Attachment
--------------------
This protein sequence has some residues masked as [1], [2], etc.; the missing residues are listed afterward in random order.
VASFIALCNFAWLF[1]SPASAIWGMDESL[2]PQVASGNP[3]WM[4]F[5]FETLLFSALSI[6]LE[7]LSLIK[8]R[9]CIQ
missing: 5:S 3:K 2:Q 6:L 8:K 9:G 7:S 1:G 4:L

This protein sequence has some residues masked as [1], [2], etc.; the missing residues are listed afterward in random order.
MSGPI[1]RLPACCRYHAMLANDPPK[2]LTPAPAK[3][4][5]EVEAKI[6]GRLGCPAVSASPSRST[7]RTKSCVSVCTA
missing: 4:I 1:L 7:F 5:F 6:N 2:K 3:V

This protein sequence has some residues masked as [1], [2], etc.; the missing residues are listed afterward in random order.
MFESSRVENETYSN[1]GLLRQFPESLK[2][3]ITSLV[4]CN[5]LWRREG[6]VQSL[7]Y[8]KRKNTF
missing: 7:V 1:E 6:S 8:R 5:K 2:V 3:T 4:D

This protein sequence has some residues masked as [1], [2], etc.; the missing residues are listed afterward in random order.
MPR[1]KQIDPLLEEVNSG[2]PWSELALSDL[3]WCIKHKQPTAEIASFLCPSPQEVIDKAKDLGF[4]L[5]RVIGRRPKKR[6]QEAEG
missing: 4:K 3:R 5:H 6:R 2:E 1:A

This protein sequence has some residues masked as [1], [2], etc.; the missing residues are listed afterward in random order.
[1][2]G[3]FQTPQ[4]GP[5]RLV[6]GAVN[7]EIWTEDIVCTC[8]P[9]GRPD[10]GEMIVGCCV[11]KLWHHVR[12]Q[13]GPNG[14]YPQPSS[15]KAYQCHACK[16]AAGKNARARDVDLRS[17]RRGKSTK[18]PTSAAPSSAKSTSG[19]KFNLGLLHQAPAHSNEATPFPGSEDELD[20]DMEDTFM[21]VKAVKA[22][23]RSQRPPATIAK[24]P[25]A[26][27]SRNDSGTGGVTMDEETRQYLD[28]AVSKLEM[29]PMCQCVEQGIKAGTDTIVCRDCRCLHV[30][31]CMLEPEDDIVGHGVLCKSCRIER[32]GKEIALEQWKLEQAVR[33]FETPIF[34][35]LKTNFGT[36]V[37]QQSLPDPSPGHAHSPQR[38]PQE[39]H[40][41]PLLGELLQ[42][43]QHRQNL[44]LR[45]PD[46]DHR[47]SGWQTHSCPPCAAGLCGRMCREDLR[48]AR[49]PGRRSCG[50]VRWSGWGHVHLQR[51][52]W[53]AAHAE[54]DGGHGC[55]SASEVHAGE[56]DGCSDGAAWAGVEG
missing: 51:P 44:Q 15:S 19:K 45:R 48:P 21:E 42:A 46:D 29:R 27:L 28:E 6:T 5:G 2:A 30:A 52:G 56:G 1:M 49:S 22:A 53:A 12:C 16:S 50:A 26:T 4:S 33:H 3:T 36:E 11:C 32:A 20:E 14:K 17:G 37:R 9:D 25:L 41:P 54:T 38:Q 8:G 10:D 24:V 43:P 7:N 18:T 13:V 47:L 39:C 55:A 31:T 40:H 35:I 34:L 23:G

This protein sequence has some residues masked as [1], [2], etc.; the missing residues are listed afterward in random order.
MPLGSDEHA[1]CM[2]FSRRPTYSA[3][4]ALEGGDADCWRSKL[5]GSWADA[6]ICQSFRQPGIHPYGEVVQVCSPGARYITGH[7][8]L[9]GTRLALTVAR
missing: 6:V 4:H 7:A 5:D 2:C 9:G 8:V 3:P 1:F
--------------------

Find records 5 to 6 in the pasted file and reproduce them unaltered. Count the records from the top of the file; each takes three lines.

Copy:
This protein sequence has some residues masked as [1], [2], etc.; the missing residues are listed afterward in random order.
[1][2]G[3]FQTPQ[4]GP[5]RLV[6]GAVN[7]EIWTEDIVCTC[8]P[9]GRPD[10]GEMIVGCCV[11]KLWHHVR[12]Q[13]GPNG[14]YPQPSS[15]KAYQCHACK[16]AAGKNARARDVDLRS[17]RRGKSTK[18]PTSAAPSSAKSTSG[19]KFNLGLLHQAPAHSNEATPFPGSEDELD[20]DMEDTFM[21]VKAVKA[22][23]RSQRPPATIAK[24]P[25]A[26][27]SRNDSGTGGVTMDEETRQYLD[28]AVSKLEM[29]PMCQCVEQGIKAGTDTIVCRDCRCLHV[30][31]CMLEPEDDIVGHGVLCKSCRIER[32]GKEIALEQWKLEQAVR[33]FETPIF[34][35]LKTNFGT[36]V[37]QQSLPDPSPGHAHSPQR[38]PQE[39]H[40][41]PLLGELLQ[42][43]QHRQNL[44]LR[45]PD[46]DHR[47]SGWQTHSCPPCAAGLCGRMCREDLR[48]AR[49]PGRRSCG[50]VRWSGWGHVHLQR[51][52]W[53]AAHAE[54]DGGHGC[55]SASEVHAGE[56]DGCSDGAAWAGVEG
missing: 51:P 44:Q 15:S 19:K 45:R 48:P 21:E 42:A 46:D 29:R 27:L 28:E 6:T 5:G 2:A 30:A 52:G 56:G 1:M 49:S 22:A 53:A 12:C 16:S 50:A 26:T 4:S 33:H 3:T 36:E 11:C 32:A 20:E 14:K 17:G 37:R 9:D 25:L 41:P 54:T 38:Q 8:G 10:D 24:V 43:P 7:N 18:T 13:V 47:L 39:C 55:A 31:T 40:H 35:I 34:L 23:G

This protein sequence has some residues masked as [1], [2], etc.; the missing residues are listed afterward in random order.
MPLGSDEHA[1]CM[2]FSRRPTYSA[3][4]ALEGGDADCWRSKL[5]GSWADA[6]ICQSFRQPGIHPYGEVVQVCSPGARYITGH[7][8]L[9]GTRLALTVAR
missing: 6:V 4:H 7:A 5:D 2:C 9:G 8:V 3:P 1:F